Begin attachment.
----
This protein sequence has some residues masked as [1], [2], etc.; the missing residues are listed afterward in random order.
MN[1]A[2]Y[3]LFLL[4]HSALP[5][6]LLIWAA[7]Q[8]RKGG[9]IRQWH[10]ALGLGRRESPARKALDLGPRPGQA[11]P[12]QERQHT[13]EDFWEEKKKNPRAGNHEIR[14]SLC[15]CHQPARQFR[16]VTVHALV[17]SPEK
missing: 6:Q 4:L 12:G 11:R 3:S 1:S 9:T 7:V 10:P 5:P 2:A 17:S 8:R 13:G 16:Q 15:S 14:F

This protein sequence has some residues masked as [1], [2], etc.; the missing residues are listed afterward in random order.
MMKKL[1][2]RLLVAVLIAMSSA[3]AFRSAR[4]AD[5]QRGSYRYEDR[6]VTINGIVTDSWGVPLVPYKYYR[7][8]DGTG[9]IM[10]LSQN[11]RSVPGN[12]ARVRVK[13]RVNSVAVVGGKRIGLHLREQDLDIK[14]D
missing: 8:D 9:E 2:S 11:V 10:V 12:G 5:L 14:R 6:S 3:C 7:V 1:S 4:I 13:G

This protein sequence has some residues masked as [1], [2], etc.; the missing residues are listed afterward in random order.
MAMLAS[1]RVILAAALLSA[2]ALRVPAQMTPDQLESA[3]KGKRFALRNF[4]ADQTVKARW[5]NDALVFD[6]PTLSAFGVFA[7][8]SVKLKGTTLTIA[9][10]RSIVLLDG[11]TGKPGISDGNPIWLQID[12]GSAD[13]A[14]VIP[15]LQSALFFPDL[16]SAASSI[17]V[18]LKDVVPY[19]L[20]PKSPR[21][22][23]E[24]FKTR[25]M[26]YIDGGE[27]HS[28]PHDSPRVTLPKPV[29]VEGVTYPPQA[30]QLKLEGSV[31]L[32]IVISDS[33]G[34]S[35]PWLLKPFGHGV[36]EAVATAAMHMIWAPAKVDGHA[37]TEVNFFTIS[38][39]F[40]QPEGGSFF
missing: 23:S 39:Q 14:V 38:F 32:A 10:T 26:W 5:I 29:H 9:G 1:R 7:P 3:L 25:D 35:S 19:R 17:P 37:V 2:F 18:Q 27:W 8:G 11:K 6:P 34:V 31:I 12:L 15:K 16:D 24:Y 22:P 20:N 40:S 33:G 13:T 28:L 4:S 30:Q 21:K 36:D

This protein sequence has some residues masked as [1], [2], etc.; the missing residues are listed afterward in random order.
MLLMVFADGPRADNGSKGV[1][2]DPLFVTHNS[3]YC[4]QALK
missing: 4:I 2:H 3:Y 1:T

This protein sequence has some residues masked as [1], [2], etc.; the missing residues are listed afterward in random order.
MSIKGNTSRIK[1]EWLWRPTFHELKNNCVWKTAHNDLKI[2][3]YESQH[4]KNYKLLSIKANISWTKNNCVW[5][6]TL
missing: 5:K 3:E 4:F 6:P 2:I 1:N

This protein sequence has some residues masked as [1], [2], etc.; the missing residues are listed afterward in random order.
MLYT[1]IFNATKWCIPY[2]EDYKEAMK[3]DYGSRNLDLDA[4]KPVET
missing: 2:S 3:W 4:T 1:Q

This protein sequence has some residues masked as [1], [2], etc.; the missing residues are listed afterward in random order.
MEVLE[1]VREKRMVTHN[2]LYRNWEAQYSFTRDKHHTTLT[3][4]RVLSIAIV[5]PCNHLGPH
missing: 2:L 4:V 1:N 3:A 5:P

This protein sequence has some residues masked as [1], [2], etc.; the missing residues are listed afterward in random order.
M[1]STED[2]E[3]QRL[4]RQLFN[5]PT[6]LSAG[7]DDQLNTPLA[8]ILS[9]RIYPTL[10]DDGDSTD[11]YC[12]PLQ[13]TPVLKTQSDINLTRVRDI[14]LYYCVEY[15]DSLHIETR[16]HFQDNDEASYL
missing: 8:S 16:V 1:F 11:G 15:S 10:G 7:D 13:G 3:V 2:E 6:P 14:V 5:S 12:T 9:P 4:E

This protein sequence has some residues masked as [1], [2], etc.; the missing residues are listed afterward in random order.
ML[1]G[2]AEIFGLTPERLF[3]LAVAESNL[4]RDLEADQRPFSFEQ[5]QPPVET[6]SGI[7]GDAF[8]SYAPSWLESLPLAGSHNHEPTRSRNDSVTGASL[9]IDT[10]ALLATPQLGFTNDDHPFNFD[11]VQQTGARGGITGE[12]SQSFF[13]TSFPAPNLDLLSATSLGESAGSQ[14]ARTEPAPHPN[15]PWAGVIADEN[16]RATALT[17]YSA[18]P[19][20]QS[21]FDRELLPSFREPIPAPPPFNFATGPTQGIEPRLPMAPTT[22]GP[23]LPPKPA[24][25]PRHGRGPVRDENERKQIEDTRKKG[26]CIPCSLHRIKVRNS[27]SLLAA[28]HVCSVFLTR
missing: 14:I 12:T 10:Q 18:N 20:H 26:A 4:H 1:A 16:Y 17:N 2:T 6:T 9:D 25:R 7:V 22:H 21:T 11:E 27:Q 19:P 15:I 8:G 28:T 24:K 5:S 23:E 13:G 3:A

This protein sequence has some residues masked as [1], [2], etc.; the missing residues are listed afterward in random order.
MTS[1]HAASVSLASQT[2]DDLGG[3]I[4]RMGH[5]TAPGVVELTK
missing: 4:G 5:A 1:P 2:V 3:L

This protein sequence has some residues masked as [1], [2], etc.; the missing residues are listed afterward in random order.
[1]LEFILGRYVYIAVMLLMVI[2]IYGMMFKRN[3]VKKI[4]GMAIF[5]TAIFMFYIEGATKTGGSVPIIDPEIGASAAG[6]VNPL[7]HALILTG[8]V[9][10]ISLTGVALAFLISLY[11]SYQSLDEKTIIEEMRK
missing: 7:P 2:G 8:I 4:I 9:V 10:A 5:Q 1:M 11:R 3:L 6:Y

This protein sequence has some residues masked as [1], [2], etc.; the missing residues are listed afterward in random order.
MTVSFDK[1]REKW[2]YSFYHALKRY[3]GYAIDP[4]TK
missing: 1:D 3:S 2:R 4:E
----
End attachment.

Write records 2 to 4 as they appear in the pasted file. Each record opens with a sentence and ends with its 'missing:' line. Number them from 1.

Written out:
This protein sequence has some residues masked as [1], [2], etc.; the missing residues are listed afterward in random order.
MMKKL[1][2]RLLVAVLIAMSSA[3]AFRSAR[4]AD[5]QRGSYRYEDR[6]VTINGIVTDSWGVPLVPYKYYR[7][8]DGTG[9]IM[10]LSQN[11]RSVPGN[12]ARVRVK[13]RVNSVAVVGGKRIGLHLREQDLDIK[14]D
missing: 8:D 9:E 2:S 11:V 10:V 12:G 5:L 14:R 6:S 3:C 7:V 1:S 4:I 13:G

This protein sequence has some residues masked as [1], [2], etc.; the missing residues are listed afterward in random order.
MAMLAS[1]RVILAAALLSA[2]ALRVPAQMTPDQLESA[3]KGKRFALRNF[4]ADQTVKARW[5]NDALVFD[6]PTLSAFGVFA[7][8]SVKLKGTTLTIA[9][10]RSIVLLDG[11]TGKPGISDGNPIWLQID[12]GSAD[13]A[14]VIP[15]LQSALFFPDL[16]SAASSI[17]V[18]LKDVVPY[19]L[20]PKSPR[21][22][23]E[24]FKTR[25]M[26]YIDGGE[27]HS[28]PHDSPRVTLPKPV[29]VEGVTYPPQA[30]QLKLEGSV[31]L[32]IVISDS[33]G[34]S[35]PWLLKPFGHGV[36]EAVATAAMHMIWAPAKVDGHA[37]TEVNFFTIS[38][39]F[40]QPEGGSFF
missing: 23:S 39:Q 14:V 38:F 32:A 10:T 26:W 5:I 29:H 9:G 1:R 7:P 3:L 25:D 35:S 19:R 17:P 37:V 2:F 18:Q 27:W 8:G 11:K 6:P 34:V 31:I 12:L 15:K 16:D 24:Y 22:P 20:N 40:S 33:G 13:T 28:L 4:S 30:Q 21:K 36:D

This protein sequence has some residues masked as [1], [2], etc.; the missing residues are listed afterward in random order.
MLLMVFADGPRADNGSKGV[1][2]DPLFVTHNS[3]YC[4]QALK
missing: 4:I 2:H 3:Y 1:T